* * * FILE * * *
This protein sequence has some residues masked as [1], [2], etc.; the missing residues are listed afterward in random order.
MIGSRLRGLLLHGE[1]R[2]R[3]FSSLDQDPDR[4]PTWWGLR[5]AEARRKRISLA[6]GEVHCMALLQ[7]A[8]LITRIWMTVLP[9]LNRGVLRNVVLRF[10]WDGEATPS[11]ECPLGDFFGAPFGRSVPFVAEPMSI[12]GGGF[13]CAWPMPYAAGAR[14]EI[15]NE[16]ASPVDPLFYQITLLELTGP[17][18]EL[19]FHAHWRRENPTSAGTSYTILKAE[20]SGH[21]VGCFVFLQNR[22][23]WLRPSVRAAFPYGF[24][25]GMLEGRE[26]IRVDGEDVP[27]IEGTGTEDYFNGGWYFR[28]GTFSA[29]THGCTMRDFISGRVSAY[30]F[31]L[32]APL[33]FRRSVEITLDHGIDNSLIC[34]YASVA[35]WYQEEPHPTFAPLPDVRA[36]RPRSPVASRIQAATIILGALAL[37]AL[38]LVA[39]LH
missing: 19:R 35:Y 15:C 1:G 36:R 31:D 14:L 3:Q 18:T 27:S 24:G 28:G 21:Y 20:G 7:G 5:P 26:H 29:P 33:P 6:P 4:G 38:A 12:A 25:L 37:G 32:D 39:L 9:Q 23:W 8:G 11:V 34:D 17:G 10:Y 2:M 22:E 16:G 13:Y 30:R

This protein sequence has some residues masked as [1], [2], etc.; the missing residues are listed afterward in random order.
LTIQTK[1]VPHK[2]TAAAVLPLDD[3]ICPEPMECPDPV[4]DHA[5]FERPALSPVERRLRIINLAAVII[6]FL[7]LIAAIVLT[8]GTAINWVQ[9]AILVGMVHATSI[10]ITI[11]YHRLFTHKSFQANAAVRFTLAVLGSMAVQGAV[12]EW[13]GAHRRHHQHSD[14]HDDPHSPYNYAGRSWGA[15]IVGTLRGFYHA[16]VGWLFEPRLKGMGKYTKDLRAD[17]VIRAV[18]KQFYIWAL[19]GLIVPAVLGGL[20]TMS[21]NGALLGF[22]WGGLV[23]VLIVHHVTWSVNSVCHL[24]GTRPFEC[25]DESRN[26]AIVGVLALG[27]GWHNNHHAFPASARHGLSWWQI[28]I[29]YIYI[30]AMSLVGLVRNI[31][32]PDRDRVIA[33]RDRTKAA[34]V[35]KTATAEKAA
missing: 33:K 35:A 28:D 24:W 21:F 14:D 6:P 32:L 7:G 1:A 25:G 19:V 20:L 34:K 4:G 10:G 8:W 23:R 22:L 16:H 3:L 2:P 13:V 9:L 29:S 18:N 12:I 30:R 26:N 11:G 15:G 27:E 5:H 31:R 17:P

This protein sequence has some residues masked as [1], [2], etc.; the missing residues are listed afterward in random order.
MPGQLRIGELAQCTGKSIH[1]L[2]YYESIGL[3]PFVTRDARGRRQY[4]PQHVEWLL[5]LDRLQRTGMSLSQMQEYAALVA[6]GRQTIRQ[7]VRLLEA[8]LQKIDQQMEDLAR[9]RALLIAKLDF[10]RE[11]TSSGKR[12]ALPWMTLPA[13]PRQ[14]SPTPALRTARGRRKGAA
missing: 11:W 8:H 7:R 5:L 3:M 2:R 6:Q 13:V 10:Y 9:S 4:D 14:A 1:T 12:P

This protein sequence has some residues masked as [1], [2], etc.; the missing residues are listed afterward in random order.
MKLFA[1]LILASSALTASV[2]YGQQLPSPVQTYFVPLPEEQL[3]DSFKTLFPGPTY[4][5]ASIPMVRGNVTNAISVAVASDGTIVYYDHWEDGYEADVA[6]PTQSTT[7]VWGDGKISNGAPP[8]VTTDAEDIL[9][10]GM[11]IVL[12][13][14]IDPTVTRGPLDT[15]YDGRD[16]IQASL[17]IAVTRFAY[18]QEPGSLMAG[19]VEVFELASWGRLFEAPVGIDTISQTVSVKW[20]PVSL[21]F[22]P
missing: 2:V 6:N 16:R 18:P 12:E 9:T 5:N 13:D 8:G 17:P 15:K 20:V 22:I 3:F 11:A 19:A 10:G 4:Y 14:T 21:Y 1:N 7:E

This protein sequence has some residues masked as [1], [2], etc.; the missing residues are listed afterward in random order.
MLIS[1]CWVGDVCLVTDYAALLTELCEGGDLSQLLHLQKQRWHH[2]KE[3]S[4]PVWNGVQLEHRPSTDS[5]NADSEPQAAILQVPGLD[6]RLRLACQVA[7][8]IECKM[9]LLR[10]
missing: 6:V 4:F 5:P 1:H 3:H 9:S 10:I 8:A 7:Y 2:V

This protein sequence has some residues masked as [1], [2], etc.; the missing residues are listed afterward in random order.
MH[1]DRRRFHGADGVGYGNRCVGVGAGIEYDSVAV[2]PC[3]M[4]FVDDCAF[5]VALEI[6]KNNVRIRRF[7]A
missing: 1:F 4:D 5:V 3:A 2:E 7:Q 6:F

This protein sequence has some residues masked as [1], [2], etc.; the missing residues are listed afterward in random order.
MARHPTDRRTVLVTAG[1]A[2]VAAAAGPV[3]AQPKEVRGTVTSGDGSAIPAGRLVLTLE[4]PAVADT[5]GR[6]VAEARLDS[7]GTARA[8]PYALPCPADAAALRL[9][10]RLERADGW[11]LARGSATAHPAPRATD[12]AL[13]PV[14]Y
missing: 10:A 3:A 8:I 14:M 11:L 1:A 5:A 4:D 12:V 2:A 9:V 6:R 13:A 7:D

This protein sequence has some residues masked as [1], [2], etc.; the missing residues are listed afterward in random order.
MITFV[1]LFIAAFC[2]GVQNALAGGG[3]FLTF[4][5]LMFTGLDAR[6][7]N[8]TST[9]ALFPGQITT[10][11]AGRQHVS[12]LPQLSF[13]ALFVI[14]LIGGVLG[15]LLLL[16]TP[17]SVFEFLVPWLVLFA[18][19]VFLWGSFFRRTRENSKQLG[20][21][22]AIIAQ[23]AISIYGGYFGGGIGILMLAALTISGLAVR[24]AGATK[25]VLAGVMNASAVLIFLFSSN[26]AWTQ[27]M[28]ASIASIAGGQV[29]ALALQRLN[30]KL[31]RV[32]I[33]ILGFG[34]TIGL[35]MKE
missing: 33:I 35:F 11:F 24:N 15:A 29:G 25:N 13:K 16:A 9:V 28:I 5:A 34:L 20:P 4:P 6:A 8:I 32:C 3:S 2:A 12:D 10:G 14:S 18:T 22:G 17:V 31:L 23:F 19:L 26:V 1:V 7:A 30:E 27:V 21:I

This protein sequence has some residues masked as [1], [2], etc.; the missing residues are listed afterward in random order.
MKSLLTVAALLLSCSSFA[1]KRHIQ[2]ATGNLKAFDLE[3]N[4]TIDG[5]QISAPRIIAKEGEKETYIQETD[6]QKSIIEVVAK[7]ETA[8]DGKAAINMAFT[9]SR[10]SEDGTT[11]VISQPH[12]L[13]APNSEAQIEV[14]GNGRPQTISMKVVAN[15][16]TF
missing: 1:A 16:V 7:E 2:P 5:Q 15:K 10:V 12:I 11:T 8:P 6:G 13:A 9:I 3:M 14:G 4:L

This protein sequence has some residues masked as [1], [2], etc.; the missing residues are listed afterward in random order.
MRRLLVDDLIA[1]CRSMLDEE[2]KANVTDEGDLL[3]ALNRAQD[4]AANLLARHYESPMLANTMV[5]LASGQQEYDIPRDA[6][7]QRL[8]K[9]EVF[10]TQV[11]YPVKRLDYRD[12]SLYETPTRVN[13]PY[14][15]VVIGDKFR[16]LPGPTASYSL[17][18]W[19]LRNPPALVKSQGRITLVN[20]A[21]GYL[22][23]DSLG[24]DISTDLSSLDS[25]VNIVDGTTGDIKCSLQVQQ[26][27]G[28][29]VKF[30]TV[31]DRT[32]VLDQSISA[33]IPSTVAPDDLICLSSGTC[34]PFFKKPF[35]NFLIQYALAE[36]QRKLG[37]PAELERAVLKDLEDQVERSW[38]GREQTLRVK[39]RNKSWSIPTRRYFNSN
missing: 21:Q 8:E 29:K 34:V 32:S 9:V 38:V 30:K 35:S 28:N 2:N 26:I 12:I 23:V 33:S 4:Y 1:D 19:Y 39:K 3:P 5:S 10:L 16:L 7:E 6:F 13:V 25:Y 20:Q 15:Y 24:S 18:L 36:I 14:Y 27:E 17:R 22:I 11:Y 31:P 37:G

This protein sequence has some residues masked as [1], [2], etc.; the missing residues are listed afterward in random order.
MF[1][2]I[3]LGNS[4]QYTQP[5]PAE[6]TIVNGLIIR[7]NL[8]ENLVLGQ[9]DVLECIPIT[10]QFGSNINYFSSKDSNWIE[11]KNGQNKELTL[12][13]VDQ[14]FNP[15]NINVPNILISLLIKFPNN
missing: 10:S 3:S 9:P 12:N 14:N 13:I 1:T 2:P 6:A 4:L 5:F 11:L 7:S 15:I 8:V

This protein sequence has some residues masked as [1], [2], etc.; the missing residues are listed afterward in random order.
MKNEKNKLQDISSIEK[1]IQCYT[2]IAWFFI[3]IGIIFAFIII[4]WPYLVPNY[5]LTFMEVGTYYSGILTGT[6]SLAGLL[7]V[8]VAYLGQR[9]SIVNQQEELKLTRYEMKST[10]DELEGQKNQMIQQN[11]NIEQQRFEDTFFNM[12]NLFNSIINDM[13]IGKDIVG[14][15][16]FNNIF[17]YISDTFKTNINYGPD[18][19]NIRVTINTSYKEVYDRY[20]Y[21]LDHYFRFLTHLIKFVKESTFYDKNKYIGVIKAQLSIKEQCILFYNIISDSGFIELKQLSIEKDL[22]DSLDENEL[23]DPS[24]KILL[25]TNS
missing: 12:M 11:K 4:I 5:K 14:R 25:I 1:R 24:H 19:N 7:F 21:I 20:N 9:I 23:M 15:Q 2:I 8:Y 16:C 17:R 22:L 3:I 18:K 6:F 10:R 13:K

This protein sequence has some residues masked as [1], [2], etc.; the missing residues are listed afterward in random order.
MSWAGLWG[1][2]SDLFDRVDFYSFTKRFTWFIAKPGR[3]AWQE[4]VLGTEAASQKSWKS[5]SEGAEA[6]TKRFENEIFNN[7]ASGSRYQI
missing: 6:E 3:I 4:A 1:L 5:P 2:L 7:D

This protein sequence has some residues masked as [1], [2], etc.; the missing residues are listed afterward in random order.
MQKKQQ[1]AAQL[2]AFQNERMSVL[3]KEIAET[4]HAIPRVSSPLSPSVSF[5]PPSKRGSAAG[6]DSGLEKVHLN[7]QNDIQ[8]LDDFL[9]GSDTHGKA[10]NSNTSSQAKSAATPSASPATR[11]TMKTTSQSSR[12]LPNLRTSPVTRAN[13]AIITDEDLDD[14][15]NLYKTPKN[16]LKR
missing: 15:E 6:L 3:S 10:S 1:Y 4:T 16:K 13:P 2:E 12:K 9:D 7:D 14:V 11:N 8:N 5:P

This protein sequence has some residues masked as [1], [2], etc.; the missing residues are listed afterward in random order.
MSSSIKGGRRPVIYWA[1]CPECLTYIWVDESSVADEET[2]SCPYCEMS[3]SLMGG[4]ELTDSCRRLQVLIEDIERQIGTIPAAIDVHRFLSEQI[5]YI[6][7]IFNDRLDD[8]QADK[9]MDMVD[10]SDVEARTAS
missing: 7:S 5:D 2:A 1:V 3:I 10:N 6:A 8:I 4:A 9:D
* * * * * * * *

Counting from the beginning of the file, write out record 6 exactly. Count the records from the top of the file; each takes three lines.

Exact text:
This protein sequence has some residues masked as [1], [2], etc.; the missing residues are listed afterward in random order.
MH[1]DRRRFHGADGVGYGNRCVGVGAGIEYDSVAV[2]PC[3]M[4]FVDDCAF[5]VALEI[6]KNNVRIRRF[7]A
missing: 1:F 4:D 5:V 3:A 2:E 7:Q 6:F